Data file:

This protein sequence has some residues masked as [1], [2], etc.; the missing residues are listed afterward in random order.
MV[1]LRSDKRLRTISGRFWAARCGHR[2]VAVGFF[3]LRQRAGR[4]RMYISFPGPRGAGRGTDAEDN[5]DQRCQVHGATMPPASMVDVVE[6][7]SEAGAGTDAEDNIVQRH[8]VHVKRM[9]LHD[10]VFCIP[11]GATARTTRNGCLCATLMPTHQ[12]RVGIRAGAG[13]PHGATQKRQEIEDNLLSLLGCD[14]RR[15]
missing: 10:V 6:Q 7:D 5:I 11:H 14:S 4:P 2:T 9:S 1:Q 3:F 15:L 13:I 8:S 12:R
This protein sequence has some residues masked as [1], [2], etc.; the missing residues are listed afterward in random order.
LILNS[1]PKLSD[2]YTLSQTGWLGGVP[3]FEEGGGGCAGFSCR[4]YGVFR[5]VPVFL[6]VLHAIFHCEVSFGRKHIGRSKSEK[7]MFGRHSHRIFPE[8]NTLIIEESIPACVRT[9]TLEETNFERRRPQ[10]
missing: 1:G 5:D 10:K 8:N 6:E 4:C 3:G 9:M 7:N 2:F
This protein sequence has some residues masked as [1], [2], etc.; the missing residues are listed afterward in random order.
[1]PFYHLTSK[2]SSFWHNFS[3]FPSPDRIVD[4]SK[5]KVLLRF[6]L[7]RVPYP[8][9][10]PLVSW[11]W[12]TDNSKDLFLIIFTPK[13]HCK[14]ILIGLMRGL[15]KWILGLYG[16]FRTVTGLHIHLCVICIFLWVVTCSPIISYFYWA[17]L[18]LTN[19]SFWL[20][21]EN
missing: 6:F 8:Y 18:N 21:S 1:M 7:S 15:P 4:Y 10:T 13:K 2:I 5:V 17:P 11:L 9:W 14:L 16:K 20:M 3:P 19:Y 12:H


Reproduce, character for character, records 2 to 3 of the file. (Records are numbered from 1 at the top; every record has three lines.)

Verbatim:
This protein sequence has some residues masked as [1], [2], etc.; the missing residues are listed afterward in random order.
LILNS[1]PKLSD[2]YTLSQTGWLGGVP[3]FEEGGGGCAGFSCR[4]YGVFR[5]VPVFL[6]VLHAIFHCEVSFGRKHIGRSKSEK[7]MFGRHSHRIFPE[8]NTLIIEESIPACVRT[9]TLEETNFERRRPQ[10]
missing: 1:G 5:D 10:K 8:N 6:E 4:C 3:G 9:M 7:N 2:F
This protein sequence has some residues masked as [1], [2], etc.; the missing residues are listed afterward in random order.
[1]PFYHLTSK[2]SSFWHNFS[3]FPSPDRIVD[4]SK[5]KVLLRF[6]L[7]RVPYP[8][9][10]PLVSW[11]W[12]TDNSKDLFLIIFTPK[13]HCK[14]ILIGLMRGL[15]KWILGLYG[16]FRTVTGLHIHLCVICIFLWVVTCSPIISYFYWA[17]L[18]LTN[19]SFWL[20][21]EN
missing: 6:F 8:Y 18:N 21:S 1:M 7:S 15:P 4:Y 10:T 13:K 2:I 5:V 17:P 11:L 9:W 14:L 16:K 20:M 3:P 19:Y 12:H